The current edition of Phoenix Magazine includes a look back to the city’s history when President Richard Nixon helped make it possible for Mayor John Driggs and Phoenix to buy the Rosson House, a legendary mansion built in 1895.
A Utah judge will have two dozen candidates to pick from as she names a board to redistribute property in a polygamous Arizona town. The judge is preparing to name five to seven people for a board that will oversee the redistribution of homes and property in Warren Jeffs' polygamous sect on the Utah-Arizona border.
Retired United States Air Force combat pilot
Martha McSally is again running for Congress. The unsuccessful 2012
Republican nominee in Arizona's
2nd Congressional District announced Tuesday that she will seek her party's
nomination in 2014.
Volunteers and staff of Arizona AARP are lobbying members of
Congress this week to not change the way cost-of-living adjustments are
calculated for Social Security recipients. A new report form the AARP Public
Policy Institute calculates that every benefit dollar generates two dollars in
spending by Arizona
individuals and businesses, adding almost $30 billion a year to the state’s
The budget impasse in Washington
has put Arizona’s
military installations into a partial shutdown. At Fort Huachuca in Sierra Vista, spokeswoman
Tanja Linton says about the vast majority of the 3,600 civilian workers on the
base personnel have been furloughed.
Another court has given the green light for Arizona lawmakers to
issue what amount to public education funding vouchers to parents to educate
their kids at any private or parochial school they want. Parents of students
with special needs and those in schools with a ‘D’ or lower rating, get what
are called empowerment scholarships, amounting to 90 percent of state aid.
As the shutdown of the federal government enters its second
day, Gov. Jan Brewer says she and her staff are keeping the pressure on Washington to break the
logjam. The governor says both sides are to blame and that there are several
places where the shutdown is impacting Arizona.
Phoenix International Raceway has been part of the Valley
sports scene since January 1964. Next
year, the track will celebrate its 50th anniversary. Track President Bryan
Sperber promises it will be a year to remember.
Much to the chagrin of some congressional Republicans who have tried tying the continued funding of the federal government to the elimination of the Affordable Care Act, the ACA’s implementation continues moving forward.
Arizonans are beginning to sign up for health insurance on the new federal and state websites. Tuesday was the first day people could purchase plans on the exchange created by the Obama administration and others applied for state Medicaid coverage.
One thing that won’t be delayed because of the government shutdown is the trial over the merger of American Airlines and Tempe-based US Airways.A federal judge in Washington denied a Department of Justice request to put the case on hold on Tuesday.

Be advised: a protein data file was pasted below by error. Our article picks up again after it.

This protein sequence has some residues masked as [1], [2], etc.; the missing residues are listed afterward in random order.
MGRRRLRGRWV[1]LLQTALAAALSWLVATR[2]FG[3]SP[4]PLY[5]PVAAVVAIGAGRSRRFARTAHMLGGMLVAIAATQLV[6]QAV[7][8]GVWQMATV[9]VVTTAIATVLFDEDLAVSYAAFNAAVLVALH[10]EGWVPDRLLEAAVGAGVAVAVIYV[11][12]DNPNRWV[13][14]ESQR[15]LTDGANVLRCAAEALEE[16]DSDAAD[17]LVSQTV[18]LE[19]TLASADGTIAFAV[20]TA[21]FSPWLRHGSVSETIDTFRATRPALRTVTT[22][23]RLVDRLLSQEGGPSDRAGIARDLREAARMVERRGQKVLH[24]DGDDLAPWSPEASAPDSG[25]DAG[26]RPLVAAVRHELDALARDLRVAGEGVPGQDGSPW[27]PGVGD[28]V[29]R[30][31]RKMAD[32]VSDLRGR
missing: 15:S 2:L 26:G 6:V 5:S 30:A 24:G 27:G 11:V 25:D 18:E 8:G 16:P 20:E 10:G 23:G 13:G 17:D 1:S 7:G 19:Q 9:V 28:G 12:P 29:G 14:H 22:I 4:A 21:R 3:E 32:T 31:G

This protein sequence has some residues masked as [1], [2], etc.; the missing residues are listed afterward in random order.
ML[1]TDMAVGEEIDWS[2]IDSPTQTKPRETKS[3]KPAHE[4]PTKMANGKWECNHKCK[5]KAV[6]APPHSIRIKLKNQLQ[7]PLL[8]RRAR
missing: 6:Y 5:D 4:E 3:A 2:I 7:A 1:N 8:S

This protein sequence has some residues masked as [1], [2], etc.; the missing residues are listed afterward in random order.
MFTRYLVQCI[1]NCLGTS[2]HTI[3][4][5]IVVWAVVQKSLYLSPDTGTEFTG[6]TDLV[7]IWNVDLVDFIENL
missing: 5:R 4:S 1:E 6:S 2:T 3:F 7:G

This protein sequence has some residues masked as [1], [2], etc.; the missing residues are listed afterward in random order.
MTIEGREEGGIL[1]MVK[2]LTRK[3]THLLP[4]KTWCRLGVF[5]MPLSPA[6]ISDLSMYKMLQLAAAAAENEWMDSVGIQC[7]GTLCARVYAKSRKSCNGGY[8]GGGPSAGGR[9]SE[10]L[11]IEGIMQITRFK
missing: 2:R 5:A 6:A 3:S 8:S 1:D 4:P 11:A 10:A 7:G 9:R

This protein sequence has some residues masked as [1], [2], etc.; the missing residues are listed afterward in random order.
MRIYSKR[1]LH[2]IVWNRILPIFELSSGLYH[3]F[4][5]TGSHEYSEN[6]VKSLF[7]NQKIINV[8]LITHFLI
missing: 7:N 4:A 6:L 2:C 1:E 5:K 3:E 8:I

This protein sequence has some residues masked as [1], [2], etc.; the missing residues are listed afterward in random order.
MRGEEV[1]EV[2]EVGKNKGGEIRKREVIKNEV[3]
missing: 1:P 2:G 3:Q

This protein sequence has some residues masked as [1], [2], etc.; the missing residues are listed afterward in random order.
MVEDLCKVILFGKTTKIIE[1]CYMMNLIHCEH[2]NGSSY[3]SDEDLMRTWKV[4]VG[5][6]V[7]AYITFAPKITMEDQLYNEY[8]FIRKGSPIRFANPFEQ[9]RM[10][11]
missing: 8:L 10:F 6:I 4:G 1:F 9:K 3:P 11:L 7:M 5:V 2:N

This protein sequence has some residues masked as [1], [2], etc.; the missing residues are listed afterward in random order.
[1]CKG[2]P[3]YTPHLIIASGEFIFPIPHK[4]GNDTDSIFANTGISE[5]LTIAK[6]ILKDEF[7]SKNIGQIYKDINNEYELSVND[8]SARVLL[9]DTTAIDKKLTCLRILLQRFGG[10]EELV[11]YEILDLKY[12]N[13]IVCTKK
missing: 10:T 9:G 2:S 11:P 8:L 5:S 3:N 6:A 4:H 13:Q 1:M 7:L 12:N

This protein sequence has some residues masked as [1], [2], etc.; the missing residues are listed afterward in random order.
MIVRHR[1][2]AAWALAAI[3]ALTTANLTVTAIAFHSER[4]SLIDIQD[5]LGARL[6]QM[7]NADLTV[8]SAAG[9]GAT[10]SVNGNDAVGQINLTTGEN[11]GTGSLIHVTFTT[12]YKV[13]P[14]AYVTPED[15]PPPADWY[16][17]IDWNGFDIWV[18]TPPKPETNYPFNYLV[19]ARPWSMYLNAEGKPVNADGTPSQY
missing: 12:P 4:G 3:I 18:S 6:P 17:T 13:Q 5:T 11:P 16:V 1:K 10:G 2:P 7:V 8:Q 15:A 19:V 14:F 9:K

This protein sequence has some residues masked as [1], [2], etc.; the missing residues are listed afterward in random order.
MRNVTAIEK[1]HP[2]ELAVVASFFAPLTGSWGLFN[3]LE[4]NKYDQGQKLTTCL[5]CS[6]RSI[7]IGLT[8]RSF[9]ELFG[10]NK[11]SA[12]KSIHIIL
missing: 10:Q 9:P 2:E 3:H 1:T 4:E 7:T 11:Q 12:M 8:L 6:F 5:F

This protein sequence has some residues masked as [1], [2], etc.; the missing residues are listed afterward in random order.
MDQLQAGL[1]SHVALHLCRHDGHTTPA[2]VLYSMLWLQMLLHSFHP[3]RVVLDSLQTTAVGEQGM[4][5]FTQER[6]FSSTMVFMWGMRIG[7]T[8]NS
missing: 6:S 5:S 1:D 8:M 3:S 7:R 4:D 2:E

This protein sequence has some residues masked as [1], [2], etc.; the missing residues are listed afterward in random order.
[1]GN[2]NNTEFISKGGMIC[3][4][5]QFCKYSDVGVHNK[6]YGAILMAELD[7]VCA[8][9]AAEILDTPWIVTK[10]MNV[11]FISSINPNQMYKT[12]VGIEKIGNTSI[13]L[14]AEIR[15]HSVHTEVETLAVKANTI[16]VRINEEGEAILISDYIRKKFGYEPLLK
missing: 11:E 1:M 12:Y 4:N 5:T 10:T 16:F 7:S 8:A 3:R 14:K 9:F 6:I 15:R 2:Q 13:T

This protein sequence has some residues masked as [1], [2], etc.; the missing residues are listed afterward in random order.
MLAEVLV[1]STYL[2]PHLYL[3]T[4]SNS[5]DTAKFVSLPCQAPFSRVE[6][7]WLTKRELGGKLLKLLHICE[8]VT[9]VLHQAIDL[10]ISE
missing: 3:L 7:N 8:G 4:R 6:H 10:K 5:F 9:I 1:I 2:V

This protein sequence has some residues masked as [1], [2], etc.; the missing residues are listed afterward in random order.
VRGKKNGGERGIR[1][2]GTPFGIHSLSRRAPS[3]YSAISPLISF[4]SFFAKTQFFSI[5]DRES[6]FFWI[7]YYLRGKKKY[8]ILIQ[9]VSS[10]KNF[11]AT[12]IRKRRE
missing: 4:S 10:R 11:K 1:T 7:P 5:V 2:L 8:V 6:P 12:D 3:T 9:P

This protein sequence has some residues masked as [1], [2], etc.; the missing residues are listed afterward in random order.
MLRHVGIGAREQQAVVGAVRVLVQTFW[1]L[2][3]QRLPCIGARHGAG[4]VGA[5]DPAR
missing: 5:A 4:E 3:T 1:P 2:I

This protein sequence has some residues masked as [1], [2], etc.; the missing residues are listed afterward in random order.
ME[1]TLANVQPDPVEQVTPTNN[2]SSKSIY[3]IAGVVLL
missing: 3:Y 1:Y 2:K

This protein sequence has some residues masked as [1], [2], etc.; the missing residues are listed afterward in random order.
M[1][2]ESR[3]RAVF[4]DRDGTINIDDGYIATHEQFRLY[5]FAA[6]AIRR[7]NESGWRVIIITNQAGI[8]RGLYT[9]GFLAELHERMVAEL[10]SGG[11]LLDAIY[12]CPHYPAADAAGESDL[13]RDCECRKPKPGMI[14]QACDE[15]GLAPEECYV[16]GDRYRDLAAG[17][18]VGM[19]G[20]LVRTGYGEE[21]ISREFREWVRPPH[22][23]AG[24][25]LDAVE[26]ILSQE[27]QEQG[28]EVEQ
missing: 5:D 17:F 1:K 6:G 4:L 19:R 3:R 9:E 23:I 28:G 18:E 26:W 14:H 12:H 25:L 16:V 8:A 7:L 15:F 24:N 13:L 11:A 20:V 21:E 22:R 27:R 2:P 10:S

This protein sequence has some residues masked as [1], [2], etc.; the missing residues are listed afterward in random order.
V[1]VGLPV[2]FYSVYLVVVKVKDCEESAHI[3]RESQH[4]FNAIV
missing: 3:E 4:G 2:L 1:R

The former head of America
West Airlines is leading a group that’s buying a Denver-based airline. William Franke’s group,
Indigo Partners, will buy Frontier Airlines for about $145 million. The
purchase is contingent on reaching agreements with the Association of
Flight Attendants and others by the end of the month.
LAS VEGAS (AP) — Allegiant Air says its fleet of MD-80 aircraft is back in service after an overhaul of emergency exit slides.Company spokeswoman Jessica Wheeler said Monday that service was normal nationwide, with no delays or cancellations because of the maintenance work.
Millions of Americans tried to sign-up for healthcare on the federal
government’s website Tuesday, but many of them were stymied by technical
glitches.Tuesday was the first day the uninsured could shop for health coverage on the new online marketplaces, but many experienced delays from a website overloaded by traffic.
There could be another delay in merger of American Airlines and Tempe-based US Airways. The Justice Department is asking for a delay in the trial over the merger, because of the shutdown of the federal government.
While the federal government is
shutdown, AAA warns travelers will have to wait longer for a passport or
change their plans entirely. AAA’s Stephanie Dembowski said the shutdown will
definitely snag travel in and out of the country.
With the national parks shutting down Tuesday, Arizona’s state parks
are preparing to pick up the slack. Spokeswoman Ellen Bilbrey said they are
getting ready for an influx of people who have had their camping plans upset.
Arizonans are driving fewer miles these days, and technology
and ride-sharing programs are making it easier to get around without relying
on a car. A report released Tuesday
by the Arizona Public Interest Research Group Education Fund said Arizonans have reduced their driving by
more than 9 percent per person since 2006.
Arizona Game and Fish is offering up to $1,000 in reward
money for information leading to an arrest in a javelina poaching incident over
the weekend in the mountains west of Tucson.
Spokesman Mark Hart said the animal was killed with a bow and arrow.
For decades, police, the FBI and others in law enforcement have used interrogation techniques that some scientists and legal scholars say are based on outdated science and psychology, and can produce false confessions.